2. Did you know prior to last week MLS had seven wins one loss and two draws against teams from the Caribbean?
    Now a week later we have two losses to add to the record.
    Did you know an MLS team had never lost to a Panamanian team?
    scratch that also.
    The Don says the standard is improving and everything is so great with the league. People even outdue to Don on other sites comparing MLS to top leagues in Europe and saying we are better than the FMF.
    What we’ve learned is that MLS is worse than ever and chances are the same team, Houston will win the title this year. Now we see what happens if teams other than the reliable suspects., San Jose/Houston, DC United or LA Galaxy are in CONCACAF competitions. They bomb!
    So this league is not only bad……………it’s not as competitive as everyone likes to claim!

  3. I think New England went for MLS CUP and sacrificed CCL. CCL is not the Champions league and there is no overwhelming prestige to winning that cup like there is in europe. Maybe in the future MLS teams will see more prestige in wining CCL but that will only be when the tournament means something. CONCACAF tournaments mean nothing to MLS and FMF. MLS is all about MLS cup which i think is a biproduct of us americans being fixated on our on country (ie. how can we call MLB champ world champ when they don't play world. Very pretentious.) FMF wants libertadores because of the money and the noteriety of SA football. Its too bad NE mailed it in, i wonder if they had tried to win what might have happened, but had they moved on it would definately would have placed them at a huge disadvantage to the rest of the league. It seems only DC places a high regard on winning outside MLS and thats too bad. I agree with the writer when i see this as a huge embarassment for MLS that we should all be ashamed about. But as long as MLS makes money off of Superliga and interliga, and owners get the profits CCL will be seen as nuisance. too bad becasue nothing would bring more respectability to MLS than consistently challenging for CCL. that would bring high regard for the league and bring in better players. and as fans have shown, if you bring in better palyers and raise the level of play they will come out and in great numbers.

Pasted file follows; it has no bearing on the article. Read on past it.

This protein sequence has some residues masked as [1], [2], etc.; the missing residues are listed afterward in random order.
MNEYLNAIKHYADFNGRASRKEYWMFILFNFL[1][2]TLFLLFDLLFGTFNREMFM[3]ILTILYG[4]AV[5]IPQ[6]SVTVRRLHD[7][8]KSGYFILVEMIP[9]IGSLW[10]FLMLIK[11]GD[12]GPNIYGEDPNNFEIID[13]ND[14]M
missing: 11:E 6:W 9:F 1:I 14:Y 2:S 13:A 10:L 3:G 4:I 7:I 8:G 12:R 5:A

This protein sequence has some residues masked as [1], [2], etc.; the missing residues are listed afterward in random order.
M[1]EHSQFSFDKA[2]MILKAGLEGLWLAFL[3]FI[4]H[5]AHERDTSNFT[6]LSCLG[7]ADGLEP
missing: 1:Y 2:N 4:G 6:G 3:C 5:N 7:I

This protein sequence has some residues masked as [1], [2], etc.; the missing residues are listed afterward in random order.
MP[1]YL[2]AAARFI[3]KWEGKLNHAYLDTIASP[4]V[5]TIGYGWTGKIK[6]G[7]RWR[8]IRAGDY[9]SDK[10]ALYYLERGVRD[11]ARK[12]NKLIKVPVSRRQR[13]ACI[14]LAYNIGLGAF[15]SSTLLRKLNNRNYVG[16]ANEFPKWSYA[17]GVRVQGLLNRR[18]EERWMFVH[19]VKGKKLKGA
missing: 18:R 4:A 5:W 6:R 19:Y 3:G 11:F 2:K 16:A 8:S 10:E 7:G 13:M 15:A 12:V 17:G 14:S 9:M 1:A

But all in all i see it as an embarrassment. Its embarassing that we are saddled with 18 man rosters and a 2.3 million dollar salary cap. Its embarassing to see TFC gutted because of how the league schedules their matches, but that is MLS. and until fans exert more of their will through the one thing that makes owners listen which is their money, things are not going to change any time soon. Shame on NE for mailing it in, becasue if that was an honest effort than MLS is in dire dire straits.